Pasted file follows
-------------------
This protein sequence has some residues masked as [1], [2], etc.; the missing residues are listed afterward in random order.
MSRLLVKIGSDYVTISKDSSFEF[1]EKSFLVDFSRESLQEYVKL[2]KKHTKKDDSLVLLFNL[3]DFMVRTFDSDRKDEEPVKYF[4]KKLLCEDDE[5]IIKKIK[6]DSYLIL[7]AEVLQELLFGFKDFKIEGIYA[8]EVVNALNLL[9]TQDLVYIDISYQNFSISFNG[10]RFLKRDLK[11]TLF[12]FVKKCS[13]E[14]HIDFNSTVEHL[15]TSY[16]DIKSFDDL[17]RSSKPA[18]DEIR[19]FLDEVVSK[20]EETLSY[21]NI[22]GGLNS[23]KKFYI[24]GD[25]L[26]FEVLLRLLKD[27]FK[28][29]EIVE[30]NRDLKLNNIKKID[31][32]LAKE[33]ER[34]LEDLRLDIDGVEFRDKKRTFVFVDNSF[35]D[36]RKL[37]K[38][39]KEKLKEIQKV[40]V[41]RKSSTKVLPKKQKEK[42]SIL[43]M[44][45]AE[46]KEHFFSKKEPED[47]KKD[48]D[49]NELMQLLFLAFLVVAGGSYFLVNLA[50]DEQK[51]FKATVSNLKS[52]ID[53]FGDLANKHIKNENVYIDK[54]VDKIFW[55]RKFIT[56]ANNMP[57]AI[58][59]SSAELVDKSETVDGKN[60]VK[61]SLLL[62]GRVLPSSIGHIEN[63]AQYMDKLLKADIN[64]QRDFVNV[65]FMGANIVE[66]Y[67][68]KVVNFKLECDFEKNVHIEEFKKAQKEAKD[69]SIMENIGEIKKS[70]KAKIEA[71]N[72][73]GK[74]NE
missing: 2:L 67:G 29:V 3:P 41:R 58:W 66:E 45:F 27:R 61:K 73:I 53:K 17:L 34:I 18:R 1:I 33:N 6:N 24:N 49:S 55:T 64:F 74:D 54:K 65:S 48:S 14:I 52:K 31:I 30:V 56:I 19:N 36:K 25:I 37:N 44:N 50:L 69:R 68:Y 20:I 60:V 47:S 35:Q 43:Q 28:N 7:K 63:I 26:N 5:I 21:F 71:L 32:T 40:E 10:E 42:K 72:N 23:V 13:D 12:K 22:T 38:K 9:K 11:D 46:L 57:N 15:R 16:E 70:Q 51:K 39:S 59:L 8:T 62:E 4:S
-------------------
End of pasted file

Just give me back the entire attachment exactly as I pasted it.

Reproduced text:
This protein sequence has some residues masked as [1], [2], etc.; the missing residues are listed afterward in random order.
MSRLLVKIGSDYVTISKDSSFEF[1]EKSFLVDFSRESLQEYVKL[2]KKHTKKDDSLVLLFNL[3]DFMVRTFDSDRKDEEPVKYF[4]KKLLCEDDE[5]IIKKIK[6]DSYLIL[7]AEVLQELLFGFKDFKIEGIYA[8]EVVNALNLL[9]TQDLVYIDISYQNFSISFNG[10]RFLKRDLK[11]TLF[12]FVKKCS[13]E[14]HIDFNSTVEHL[15]TSY[16]DIKSFDDL[17]RSSKPA[18]DEIR[19]FLDEVVSK[20]EETLSY[21]NI[22]GGLNS[23]KKFYI[24]GD[25]L[26]FEVLLRLLKD[27]FK[28][29]EIVE[30]NRDLKLNNIKKID[31][32]LAKE[33]ER[34]LEDLRLDIDGVEFRDKKRTFVFVDNSF[35]D[36]RKL[37]K[38][39]KEKLKEIQKV[40]V[41]RKSSTKVLPKKQKEK[42]SIL[43]M[44][45]AE[46]KEHFFSKKEPED[47]KKD[48]D[49]NELMQLLFLAFLVVAGGSYFLVNLA[50]DEQK[51]FKATVSNLKS[52]ID[53]FGDLANKHIKNENVYIDK[54]VDKIFW[55]RKFIT[56]ANNMP[57]AI[58][59]SSAELVDKSETVDGKN[60]VK[61]SLLL[62]GRVLPSSIGHIEN[63]AQYMDKLLKADIN[64]QRDFVNV[65]FMGANIVE[66]Y[67][68]KVVNFKLECDFEKNVHIEEFKKAQKEAKD[69]SIMENIGEIKKS[70]KAKIEA[71]N[72][73]GK[74]NE
missing: 2:L 67:G 29:V 3:P 41:R 58:W 66:E 45:F 27:R 61:K 73:I 53:K 17:L 34:I 18:R 1:I 33:N 6:N 24:N 49:S 55:T 64:F 74:D 54:K 65:S 48:S 14:I 52:K 31:I 30:V 56:I 19:N 36:K 25:I 37:N 44:N 50:L 69:R 68:Y 20:I 60:V 47:S 35:Q 43:Q 28:N 7:K 63:I 26:N 5:I 21:F 71:L 32:T 40:E 10:E 42:K 72:N 23:V 13:D 12:K 22:T 38:K 9:K 11:D 46:L 57:N 15:R 16:E 70:Q 51:K 39:S 59:L 8:T 62:E 4:S